Sound Portraits of Bulgaria 1966-1979


Sound Portraits from Bulgaria
A Journey to a Vanished World

Donate to insure Bulgarian traditional music recordings will become part of the Smithsonian Institution’s permanent collection made available to all in perpetuity.

Valya-Eleven billion miles from the Earth they left 40 years ago, two spacecraft, Voyager I and II, sail silently through interstellar space, further and further from our solar system, and closer and closer to what? Perhaps the first contact with an alien race? If those beings listen to the golden record stored aboard each probe, one of the people they will hear is Valya Balkanska singing “Izlel e Delyu Haydutin” – thanks to Martin Koenig and Ethel Raim.

From 1966 to 1979 ethnographer and Balkan dance specialist, Martin Koenig, researched and painstakingly documented traditional Bulgarian music and dance forms in their original settings. Working in villages throughout the Balkans, he filmed, recorded, and photographed the traditional cultures of the region, including Bulgaria.

Tuner-0418In the years since, those traditional cultures have changed profoundly due to industrialization, globalization, technological innovation and emigration. Koenig’s recordings are among a handful in the world that captured Balkan music when it was still being played on instruments like the gaida, kaval, gadulka, tapan, and they serve today as a valuable snapshot of Bulgarian and Balkan heritage at a very particular moment in time.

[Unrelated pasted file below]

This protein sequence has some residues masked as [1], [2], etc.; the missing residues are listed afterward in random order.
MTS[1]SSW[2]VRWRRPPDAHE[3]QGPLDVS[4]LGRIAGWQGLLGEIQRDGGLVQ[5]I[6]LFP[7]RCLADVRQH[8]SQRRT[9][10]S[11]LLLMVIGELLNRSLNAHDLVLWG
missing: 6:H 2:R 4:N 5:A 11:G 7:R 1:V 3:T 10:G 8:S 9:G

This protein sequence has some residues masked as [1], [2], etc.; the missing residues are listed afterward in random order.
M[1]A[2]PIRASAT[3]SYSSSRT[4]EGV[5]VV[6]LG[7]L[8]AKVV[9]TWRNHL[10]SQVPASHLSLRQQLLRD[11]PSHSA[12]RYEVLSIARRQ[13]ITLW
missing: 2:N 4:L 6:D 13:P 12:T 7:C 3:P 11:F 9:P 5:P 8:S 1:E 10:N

Valya Balkanska’s voice may be on its way to the outer reaches of space, but there are still many parts of the world unfamiliar with the sound of traditional Bulgarian music. Now Koenig is working with the Smithsonian Institution on a project that would bring this time capsule of Bulgarian culture to a wider audience.

Today nearing its culmination, this project seeks to deliver a 2-CD package of 37 tracks of music showcasing traditional artists, accompanied by a 12”x12”, coffee-table-sized bilingual hardcover book containing extensive notes and photographs Koenig took of the Bulgarian musicians and dancers he worked with, photographs that bring to life the daily routines, and celebratory rituals of a Bulgaria that no longer exists.

Trio-03Ultimately, the recordings and the book will become part of the Smithsonian permanent collection, available for future generations to enjoy. Copies will also be donated to the appropriate Bulgarian institutions and archives.

The recording, which will be titled “Sound Portraits from Bulgaria: A journey to a vanished world” will not only preserve the wonderful past of Bulgaria, but will also help bring Bulgarian folk music to the present for people of all ages and ethnicities to enjoy.

But we need your help!

The sponsorship of the Smithsonian Institution, generous grants from the National Endowment for the Arts and the US Embassy in Bulgaria, and kind help from numerous donors have brought the project close to completion. But we still need to raise $60,000 to fully fund it. Donors of $250 or more will receive acknowledgement in the 12” by 12” hardcover book, and also will receive a signed copy of this book, complete with its enclosed 2 CD set of Bulgarian folk music. Click the “DONATE” button to make your contribution today!

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